09/04/2018 16:05 BST | Updated 09/04/2018 16:05 BST

The Guptas Want Their Plane Back

The Guptas have lodged an application for leave to appeal a ruling that ordered them to return a luxury aircraft that they were leasing.

Getty Images
Atul Gupta attends the Randburg Magistrate's court on September 27, 2010 in Johannesburg.

The Gupta family has lodged an application for leave to appeal a ruling handed down in the high court in Johannesburg that ordered them to return a luxury aircraft that they were leasing.

News24 has reliably learnt that the application was lodged on March 23, a few days after the ruling, but that no date has yet been set down for the hearing.

The interim order, which was handed down by Judge Fayeeza Kathree-Setiloane on March 19, gave the Guptas 15 days to ensure that the aircraft, a luxury Bombardier Global 6000 business jet, be returned and held in a hanger at the Lanseria International Airport.

This comes after the company that owns the aircraft, Stoneriver, and Export Developments Canada (EDC), which financed the aircraft, filed an urgent application to have the Gupta-owned business, Westdawn Investments Pty Ltd, return the aircraft.

Oakbay Investments, another Gupta-owned entity, was the corporate guarantor for the aircraft, while Atul Gupta and his wife, Chetali Gupta, were the personal guarantors.

According to the website Corporate Jet Investor, the aircraft has a list price of $60.5-million (~R728-million) and operating expenses of around $8,600 (~R104,000) per hour.

Tracking device switched off

In the application, Stoneriver said that between October and December 2017, there had been a number of breaches of the lease agreement, and the company had terminated the agreement with Westdawn on December 13 and instructed it to return the aircraft.

Westdawn, however, refused – and challenged the notice to cancel the lease in the English courts, leading Stoneriver and EDC to approach the South African courts to grant an interim order to have the plane grounded and stored until the matter was finalised.

Among the evidence led was that when Stoneriver requested information on the aircraft's location on February 4, Westdawn switched off its public tracking device.

"This begs the question: Why would the Gupta respondents not want anyone to track the whereabouts of the aircraft? This makes for the pungent possibility that this was done so that the aircraft can be used for unlawful purposes," said Kathree-Setiloane in her judgment.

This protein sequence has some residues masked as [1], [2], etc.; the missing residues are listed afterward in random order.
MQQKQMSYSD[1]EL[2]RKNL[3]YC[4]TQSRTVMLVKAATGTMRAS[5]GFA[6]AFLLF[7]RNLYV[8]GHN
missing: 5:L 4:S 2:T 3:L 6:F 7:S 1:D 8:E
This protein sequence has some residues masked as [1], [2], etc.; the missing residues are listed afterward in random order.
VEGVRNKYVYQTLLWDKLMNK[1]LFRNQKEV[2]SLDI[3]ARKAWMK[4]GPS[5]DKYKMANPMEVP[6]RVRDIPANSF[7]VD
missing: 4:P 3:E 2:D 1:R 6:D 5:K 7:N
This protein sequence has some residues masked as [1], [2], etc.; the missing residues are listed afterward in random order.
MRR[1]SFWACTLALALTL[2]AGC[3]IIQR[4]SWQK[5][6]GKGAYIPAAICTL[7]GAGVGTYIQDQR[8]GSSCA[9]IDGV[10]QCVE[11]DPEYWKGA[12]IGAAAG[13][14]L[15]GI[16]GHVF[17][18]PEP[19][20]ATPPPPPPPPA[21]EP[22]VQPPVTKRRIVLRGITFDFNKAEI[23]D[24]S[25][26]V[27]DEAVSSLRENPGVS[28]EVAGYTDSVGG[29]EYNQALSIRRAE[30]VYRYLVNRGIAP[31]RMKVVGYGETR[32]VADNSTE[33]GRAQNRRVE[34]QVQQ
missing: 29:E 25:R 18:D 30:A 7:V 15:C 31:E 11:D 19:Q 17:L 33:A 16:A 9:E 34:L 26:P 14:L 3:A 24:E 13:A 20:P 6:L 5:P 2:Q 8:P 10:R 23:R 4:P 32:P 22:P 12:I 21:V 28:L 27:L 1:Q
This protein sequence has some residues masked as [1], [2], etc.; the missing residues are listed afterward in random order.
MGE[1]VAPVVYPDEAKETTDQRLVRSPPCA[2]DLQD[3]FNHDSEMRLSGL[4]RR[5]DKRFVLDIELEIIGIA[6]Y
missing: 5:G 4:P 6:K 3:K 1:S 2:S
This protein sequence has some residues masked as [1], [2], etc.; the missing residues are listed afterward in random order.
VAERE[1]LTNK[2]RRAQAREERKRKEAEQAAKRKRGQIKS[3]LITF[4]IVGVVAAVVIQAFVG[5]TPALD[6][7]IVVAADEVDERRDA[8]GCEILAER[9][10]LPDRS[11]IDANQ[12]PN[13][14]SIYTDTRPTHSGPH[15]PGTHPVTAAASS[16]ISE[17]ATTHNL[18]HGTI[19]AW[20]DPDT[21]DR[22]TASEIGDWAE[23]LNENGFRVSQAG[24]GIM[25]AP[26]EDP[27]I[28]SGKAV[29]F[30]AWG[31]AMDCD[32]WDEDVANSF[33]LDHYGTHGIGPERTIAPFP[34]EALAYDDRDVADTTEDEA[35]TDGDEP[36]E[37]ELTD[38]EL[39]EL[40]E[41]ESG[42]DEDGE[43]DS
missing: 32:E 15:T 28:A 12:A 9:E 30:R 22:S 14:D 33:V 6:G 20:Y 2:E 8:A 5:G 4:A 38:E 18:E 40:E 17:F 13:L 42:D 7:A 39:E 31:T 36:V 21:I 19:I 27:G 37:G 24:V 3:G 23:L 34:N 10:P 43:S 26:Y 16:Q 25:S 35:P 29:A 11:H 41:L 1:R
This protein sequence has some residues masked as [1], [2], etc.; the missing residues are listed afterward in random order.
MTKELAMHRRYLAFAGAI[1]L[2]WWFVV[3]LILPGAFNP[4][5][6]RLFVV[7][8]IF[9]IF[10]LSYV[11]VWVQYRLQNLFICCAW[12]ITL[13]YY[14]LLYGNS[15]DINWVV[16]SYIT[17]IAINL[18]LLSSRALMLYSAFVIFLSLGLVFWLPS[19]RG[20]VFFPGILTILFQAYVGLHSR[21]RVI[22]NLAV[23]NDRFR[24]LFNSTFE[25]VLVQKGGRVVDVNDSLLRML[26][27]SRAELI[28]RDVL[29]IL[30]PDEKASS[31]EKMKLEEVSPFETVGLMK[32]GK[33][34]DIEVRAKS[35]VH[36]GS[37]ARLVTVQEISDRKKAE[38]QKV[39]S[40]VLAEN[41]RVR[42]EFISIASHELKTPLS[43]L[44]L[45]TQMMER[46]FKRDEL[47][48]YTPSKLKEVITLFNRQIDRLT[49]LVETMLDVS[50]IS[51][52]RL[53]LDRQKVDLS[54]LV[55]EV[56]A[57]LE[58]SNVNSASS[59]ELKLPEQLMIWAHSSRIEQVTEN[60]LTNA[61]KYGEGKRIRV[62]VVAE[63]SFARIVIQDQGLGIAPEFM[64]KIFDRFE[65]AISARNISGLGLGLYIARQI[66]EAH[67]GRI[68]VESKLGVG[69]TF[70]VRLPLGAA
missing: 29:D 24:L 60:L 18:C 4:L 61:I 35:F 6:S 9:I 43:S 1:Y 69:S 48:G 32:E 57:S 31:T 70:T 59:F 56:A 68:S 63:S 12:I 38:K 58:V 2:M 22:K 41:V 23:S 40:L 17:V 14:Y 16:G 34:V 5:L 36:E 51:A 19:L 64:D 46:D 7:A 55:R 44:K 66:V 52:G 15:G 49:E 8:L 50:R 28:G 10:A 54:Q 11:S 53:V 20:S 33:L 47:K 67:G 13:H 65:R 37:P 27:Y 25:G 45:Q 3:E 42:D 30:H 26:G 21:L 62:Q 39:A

Kathree-Setiloane said although the Guptas' legal representatives had dismissed this as baseless speculation that did not warrant a response, they conspicuously did not say that the aircraft was not being used for unlawful purposes, and they did not give an undertaking that the aircraft would not be used for unlawful purposes in the future.

Registration under threat

Kathree-Setiloane highlighted a number of incidents that amounted to breaches of the lease agreement, including the fact that Oakbay Investments had failed to provide audited financial statements; that Atul and Chetali Gupta, as well as Oakbay, had granted liens over their assets and had not revealed this to Stoneriver; that Atul Gupta ceased to be the chairperson of Oakbay and that Oakbay had commenced to dispose of its interests in Infinity Media and Tegeta.

She also highlighted that the Eskom proceedings were launched in December, and an amount in excess of R7-billion has been claimed from Oakbay on the basis of corrupt conduct.

"For the reasons set out above, I am satisfied that the applicants have established a strong prima facie right to the interim relief sought for the grounding and return of the aircraft to the applicants," she said.

Kathree-Setiloane ordered that, pending the final determination of the case before the High Court of Justice (England and Wales), Westdawn had 15 days to return the aircraft, together with all equipment and additions, to Stoneriver and EDC at Lanseria airport.

She ordered that neither Westdawn, Oakbay nor the Guptas be allowed to use the aircraft, except for the purposes of returning it, and that Stoneriver and EDC were to keep the aircraft and maintain it until the outcome of the overseas case.

She also ordered that should they fail to comply, the South African Civil Aviation Authority would be instructed to cancel the aircraft's registration with immediate effect, for the duration of the interim order.